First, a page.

On the other hand, there are studies that show that non-smokers exposed to passive vaping absorb similar levels of nicotine as people exposed to second-hand smoke. Worth noting here is the fact that many vapers do not vape any nicotine at all, so at the end of the day you won’t really know if you don’t ask, which isn’t always possible. 

Remember, vaping is not marketed as a 100% safe-to-use product, but rather originally intended as a smoking harm-reduction tool, or as a step to quit smoking.  

But when you are vaping, here are some simple guidelines to follow to avoid upsetting people in public. 

5 rules for vaping etiquette when vaping around others

The simple question you need to ask yourself is: “Does passive vaping affect others?” The answer is yes, and in some cases more than others. It will always stay good practice to avoid exposing people to second-hand vape aerosol. 

Here are 5 basic rules to follow when vaping in public:

  1. Vaping in public? Use common sense

There are many cases in which vaping has become the acceptable alternative to smoking, although smoking is still frowned upon as it always has been. Vapers often receive some leniency when it comes to strict smoking laws, and as such may have attracted more smokers to switch over to vaping. 

A classic example is the coming winter months where people are seen enjoying their vape in a corner while staying warm inside, instead of having to bear the cold to have a smoke outside. 

  1. Stealth vaping

Stealth vaping is the act of vaping in a manner that draws the least attention to the fact that you’re vaping. This generally includes reducing the amount of vapour produced, and can include a few other tactics. 

  1. Cloud chasing

Yes, you probably know the term by now. Cloud chasing is when vapers do everything in their power to create the largest, milkiest vapour density that’s humanly possible. This can be a problem in poorly ventilated areas and closed spaces.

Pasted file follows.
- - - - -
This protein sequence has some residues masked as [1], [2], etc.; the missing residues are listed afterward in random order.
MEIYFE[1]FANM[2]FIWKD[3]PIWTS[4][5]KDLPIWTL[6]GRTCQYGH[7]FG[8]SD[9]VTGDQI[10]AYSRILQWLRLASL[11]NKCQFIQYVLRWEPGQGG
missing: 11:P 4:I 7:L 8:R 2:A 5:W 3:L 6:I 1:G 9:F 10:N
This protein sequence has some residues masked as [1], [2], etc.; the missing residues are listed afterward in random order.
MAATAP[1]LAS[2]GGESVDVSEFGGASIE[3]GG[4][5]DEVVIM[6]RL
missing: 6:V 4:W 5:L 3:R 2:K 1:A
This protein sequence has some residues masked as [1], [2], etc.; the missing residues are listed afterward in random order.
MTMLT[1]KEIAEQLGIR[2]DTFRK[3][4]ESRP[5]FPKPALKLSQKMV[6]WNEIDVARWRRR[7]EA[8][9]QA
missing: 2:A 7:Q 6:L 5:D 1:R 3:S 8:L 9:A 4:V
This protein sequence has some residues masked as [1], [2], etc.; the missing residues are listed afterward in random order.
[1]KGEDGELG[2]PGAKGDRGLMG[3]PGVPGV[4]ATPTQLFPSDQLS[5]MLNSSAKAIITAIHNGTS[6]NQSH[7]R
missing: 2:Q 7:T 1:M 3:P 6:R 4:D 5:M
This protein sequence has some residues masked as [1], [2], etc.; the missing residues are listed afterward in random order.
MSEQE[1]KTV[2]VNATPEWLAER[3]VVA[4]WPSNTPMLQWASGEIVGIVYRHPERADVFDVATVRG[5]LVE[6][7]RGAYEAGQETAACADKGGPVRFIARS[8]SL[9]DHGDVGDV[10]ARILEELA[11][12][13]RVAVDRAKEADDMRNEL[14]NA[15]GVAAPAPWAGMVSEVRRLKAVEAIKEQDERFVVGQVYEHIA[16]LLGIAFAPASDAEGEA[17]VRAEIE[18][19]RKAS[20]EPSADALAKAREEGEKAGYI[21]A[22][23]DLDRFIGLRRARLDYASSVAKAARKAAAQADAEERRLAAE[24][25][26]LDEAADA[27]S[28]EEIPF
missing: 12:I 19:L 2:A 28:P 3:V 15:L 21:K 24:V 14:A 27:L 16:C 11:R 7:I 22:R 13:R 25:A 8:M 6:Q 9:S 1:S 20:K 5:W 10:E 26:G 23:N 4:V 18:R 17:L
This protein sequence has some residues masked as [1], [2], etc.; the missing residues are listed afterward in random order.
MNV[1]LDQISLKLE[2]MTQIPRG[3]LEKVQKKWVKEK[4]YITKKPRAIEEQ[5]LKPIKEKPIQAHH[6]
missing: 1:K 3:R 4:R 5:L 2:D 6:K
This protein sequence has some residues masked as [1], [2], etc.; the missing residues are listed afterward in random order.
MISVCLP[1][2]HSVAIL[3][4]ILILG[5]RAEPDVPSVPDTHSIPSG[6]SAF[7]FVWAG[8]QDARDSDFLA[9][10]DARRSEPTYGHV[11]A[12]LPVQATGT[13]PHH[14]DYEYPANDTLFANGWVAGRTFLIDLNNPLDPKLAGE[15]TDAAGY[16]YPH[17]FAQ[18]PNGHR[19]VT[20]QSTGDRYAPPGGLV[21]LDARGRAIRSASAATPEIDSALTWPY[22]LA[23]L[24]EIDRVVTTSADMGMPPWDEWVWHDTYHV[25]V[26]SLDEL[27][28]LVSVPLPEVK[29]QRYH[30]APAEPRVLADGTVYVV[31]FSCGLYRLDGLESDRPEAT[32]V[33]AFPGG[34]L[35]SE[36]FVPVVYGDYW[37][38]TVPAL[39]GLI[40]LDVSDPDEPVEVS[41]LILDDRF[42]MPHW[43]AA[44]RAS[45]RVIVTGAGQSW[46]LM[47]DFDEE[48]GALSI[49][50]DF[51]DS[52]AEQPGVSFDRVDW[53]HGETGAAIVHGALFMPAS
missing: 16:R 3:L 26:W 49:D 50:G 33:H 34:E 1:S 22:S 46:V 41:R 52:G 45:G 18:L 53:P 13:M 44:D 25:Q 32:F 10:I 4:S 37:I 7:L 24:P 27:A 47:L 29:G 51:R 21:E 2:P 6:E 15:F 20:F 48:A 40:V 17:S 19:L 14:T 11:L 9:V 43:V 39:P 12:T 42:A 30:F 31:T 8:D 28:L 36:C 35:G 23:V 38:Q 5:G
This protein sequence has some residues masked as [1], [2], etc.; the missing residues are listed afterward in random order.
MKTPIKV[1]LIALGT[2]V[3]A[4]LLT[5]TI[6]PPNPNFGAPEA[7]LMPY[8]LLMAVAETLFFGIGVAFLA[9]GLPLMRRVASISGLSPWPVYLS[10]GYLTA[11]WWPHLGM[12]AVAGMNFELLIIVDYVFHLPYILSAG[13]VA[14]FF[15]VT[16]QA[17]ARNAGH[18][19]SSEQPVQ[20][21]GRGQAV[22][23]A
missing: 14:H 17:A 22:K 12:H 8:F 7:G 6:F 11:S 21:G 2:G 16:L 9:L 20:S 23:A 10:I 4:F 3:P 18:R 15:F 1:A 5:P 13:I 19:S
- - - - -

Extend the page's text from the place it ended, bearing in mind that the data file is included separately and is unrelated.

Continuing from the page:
Simple solution; just avoid large clouds of vapour around people, especially those whom you don’t know personally.

  1. Ask if you’re not sure

It can be confusing sometimes. Some people accept vaping as the better alternative to smoking, whereas many other people still don’t want it anywhere near them.

This can also be dependent on the user – being discreet while you vape can save you a lot of trouble, while being obnoxious can upset people quite easily. 

  1. Food and vaping

Quite the controversy! While not nearly as distracting as a cigarette smell, it may still upset some, while others may actually be impressed. I’ve seen people rave about vape flavours after a meal – almost like it’s a dessert of its own!


Second-hand vape aerosol can potentially carry nicotine and ultrafine particles, which can be dangerous, although much less than second-hand smoking. 

It also includes much less toxins in comparison to cigarette smoke. 

Recently, rumours have arised after misleading headlines implying that vaping aerosol can cause cancer. The studies on this topic are ongoing since it is still a fairly new subject, and thus far no evidence has been found detailing that second-hand vaping causes cancer. 

Although a much better alternative to smoking, it is still best practice to avoid vaping around strangers. And if you’re not sure, just ask. People are generally lenient with vaping.